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Over the past many months, some Syrian Christians and their leaders have made comments that surprised me.
“The West has betrayed the Christians of Syria and abandoned them. They support and arm the rebels who not only want to overthrow the regime, but also want to rid Syria of Christians.”

These comments strip away the facade of the simple narrative, told by the Western media and their governments, of the battle between good and evil in Syria – that the regime is bad and the opposition is good.

Michael Weiss recently wrote about “the civil war within the civil war.” He described in detail the emerging, brutal conflict within the Syrian opposition between the more secular oriented factions who have a vague notion of a semi-democratic Syria and the more extremist groups, such as the al-Nusra Front, who are fighting for a radical, Islamic vision of Syria.

The latter are better armed, better trained and they are bearing the brunt of the fighting. As a result, they are making significant inroads and are able to hold territory they have taken.

At the same time, extremists are practicing the same brutality for which the regime has been known.

Syria’s Christians, representing about 10 percent of the population, have historically been protected by the regime whose leadership is predominantly Alawite, a religious minority within Syria.

As the regime comes under increasing pressure and begins to collapse, the Christians are among those who become targets of violence. Many are forced to leave their homes.

Those who remain don’t seem to have a place in the emerging, Islamic dominated societies, as the radical extremist elements would prefer not to allow non-Muslims to have the same rights as Muslim citizens.

The West, under the guise of being champions of democracy, gloss over these agendas for geopolitical dominance and energy security, seeing the Arab Christians as an inconvenience and having no strategic value.

They are abandoned to their fate; hence their sense of betrayal.

Arab Christians in the countries experiencing political upheaval are often viewed as not belonging to the mainstreams of society, culture and faith, all of which are becoming increasingly Islamic.

Though their ancient historical and religious roots predate Islam, they are mistakenly perceived as vestiges of a Western, imperialistic Christianity.

The irony is that they are seen as betrayers of what many feel it means to be Arab. This is based on the incorrect perception that Christianity is a Western religion and that being Arab is synonymous with being Muslim.

In a different context and at a different time, the struggles of Japanese Christian writer Shusaku Endo – who grew up in Manchuria where he was perceived as an alien, a child of the despised Japanese occupiers – mirror those of Syrian Christians today.

Upon his return to Japan, Endo’s anguish deepened as he experienced further rejection, being part of the 1 percent of society who were Christians.

During World War II, his isolation turned into a sense of betrayal as the West, whom he had always seen as the spiritual home for his Christianity, destroyed Japanese cities, indiscriminately killing hundreds of thousands of civilians.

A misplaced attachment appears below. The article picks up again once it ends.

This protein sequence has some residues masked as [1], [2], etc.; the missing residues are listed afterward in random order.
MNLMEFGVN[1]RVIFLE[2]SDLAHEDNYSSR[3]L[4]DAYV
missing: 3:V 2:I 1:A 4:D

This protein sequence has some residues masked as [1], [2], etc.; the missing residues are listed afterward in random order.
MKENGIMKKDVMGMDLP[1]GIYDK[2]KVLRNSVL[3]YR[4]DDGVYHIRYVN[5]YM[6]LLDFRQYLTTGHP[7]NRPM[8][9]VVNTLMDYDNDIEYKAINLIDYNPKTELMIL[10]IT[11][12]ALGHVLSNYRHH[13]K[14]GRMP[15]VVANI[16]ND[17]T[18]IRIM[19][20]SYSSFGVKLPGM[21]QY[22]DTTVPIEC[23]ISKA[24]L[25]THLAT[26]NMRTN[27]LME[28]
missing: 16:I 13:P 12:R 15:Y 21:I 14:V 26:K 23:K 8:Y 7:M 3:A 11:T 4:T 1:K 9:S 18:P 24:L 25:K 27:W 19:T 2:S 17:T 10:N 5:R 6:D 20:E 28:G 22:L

Consequently, his novels struggle with the silence of God and his sense of rejection, not only by his own people but also by those who were supposedly his brothers in the faith.

This story of double betrayal and abandonment is the story of the cross.

The living God in Jesus is betrayed by his own people, the Roman occupiers and by one of his disciples. He is then abandoned by those closest to him.

Though many of us may know about the silence of God, Syrian and Iraqi Christians have come to understand the agony God endured because of betrayal and abandonment, as Shusaku Endo did.

But the story of the cross also includes redemption.

There is another story of forgiveness and reconciliation that is being played out in Syria. It is a story of redemption only God could have written.

As Syrian refugees are flooding into Lebanon, some Lebanese pastors and churches are opening their doors and hearts to assist those who are terrified and have lost everything.

They do this in the face of intense criticism from many Lebanese who have never forgotten the brutality of the 20-year Syrian occupation.

There isn’t a Lebanese family who hasn’t endured repeated shellings by the Syrian army. Many recall family members who were killed or tortured.

Yet, the impact of these few pastors – as they lead their churches in demonstrating forgiveness and reconciliation that is only possible through Christ – is so profound that I believe it will breathe new life into the church in Lebanon.

They are living out the prayer Jesus taught us to pray, “Thy Kingdom come, Thy will be done on earth as it is in heaven … forgive us our sins as we forgive those who have sinned against us.”

The timeless story of betrayal, forgiveness and redemption is still being played out in the Middle East today, and it is the only message of hope for the region.

Rupen Das is director of the master of religion in Middle Eastern and North African studies at Arab Baptist Theological Seminary in Beirut, Lebanon. This column first appeared on the Institute of Middle East Studies blog. Visit Arab Baptist Theological Seminary on Facebook.

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